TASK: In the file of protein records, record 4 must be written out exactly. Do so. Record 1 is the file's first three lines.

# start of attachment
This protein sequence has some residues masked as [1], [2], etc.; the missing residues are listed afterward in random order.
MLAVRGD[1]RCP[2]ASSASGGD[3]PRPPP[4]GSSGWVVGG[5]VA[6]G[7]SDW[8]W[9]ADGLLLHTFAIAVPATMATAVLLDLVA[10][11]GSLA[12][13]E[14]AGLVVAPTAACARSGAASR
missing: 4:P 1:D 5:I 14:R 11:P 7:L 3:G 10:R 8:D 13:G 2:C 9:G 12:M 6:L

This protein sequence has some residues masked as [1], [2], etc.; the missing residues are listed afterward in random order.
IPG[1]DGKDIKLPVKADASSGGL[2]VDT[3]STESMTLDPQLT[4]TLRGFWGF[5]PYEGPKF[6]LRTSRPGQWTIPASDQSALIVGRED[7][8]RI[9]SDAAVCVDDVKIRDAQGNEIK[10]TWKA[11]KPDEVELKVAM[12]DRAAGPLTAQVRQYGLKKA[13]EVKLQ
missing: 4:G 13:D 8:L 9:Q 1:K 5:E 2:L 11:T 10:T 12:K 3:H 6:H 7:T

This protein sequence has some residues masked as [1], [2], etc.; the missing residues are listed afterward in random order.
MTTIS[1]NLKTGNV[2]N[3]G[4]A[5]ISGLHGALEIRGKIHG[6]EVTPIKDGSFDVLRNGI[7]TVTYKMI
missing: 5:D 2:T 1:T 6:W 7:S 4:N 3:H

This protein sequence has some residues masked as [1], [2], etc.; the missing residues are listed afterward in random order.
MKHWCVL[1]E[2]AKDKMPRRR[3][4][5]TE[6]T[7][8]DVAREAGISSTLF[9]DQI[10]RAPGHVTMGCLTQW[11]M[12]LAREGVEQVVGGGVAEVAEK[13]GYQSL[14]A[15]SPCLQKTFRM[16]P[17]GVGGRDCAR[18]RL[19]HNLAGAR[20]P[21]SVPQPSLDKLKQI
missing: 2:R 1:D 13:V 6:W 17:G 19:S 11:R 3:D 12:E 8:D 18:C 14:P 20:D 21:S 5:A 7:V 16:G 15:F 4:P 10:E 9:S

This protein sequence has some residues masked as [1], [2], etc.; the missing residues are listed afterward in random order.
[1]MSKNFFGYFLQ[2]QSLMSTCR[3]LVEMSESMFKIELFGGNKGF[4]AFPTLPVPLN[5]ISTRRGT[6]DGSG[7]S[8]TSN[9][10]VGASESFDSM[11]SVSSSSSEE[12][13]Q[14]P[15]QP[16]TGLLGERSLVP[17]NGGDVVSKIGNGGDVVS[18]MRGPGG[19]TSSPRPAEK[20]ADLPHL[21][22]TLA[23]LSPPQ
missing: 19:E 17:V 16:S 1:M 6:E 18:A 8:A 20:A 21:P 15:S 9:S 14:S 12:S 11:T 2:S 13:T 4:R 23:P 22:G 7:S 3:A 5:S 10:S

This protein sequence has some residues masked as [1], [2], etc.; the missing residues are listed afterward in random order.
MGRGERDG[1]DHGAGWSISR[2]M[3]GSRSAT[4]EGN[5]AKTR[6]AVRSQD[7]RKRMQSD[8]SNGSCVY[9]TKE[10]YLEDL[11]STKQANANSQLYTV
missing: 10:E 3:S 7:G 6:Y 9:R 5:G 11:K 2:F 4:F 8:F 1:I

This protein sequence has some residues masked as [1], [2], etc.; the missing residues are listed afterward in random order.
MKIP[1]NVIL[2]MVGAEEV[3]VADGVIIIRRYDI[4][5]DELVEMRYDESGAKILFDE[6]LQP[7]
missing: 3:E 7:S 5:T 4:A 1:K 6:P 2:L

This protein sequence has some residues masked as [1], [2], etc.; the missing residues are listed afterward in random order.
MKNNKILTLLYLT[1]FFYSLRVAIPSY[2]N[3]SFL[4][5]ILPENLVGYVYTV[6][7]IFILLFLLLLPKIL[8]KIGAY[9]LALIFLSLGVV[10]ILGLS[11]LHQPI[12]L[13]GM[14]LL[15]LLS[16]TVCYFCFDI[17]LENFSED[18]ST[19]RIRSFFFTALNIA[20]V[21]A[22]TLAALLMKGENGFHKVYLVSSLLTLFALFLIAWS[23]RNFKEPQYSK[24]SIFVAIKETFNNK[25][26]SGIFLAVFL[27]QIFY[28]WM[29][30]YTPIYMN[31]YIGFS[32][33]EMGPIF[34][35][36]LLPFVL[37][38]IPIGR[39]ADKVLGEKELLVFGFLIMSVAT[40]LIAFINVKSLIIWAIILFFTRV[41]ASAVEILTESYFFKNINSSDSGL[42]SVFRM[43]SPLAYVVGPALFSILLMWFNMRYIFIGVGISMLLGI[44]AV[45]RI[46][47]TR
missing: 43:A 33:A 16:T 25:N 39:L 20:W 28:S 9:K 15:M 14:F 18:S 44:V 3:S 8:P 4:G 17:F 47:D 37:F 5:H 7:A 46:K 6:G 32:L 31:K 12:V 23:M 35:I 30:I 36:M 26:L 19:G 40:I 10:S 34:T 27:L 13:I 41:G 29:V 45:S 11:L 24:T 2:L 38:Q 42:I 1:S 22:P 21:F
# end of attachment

This protein sequence has some residues masked as [1], [2], etc.; the missing residues are listed afterward in random order.
MKHWCVL[1]E[2]AKDKMPRRR[3][4][5]TE[6]T[7][8]DVAREAGISSTLF[9]DQI[10]RAPGHVTMGCLTQW[11]M[12]LAREGVEQVVGGGVAEVAEK[13]GYQSL[14]A[15]SPCLQKTFRM[16]P[17]GVGGRDCAR[18]RL[19]HNLAGAR[20]P[21]SVPQPSLDKLKQI
missing: 2:R 1:D 13:V 6:W 17:G 19:S 11:R 3:D 12:E 8:D 18:C 14:P 20:D 21:S 5:A 7:V 16:G 15:F 4:P 10:E 9:S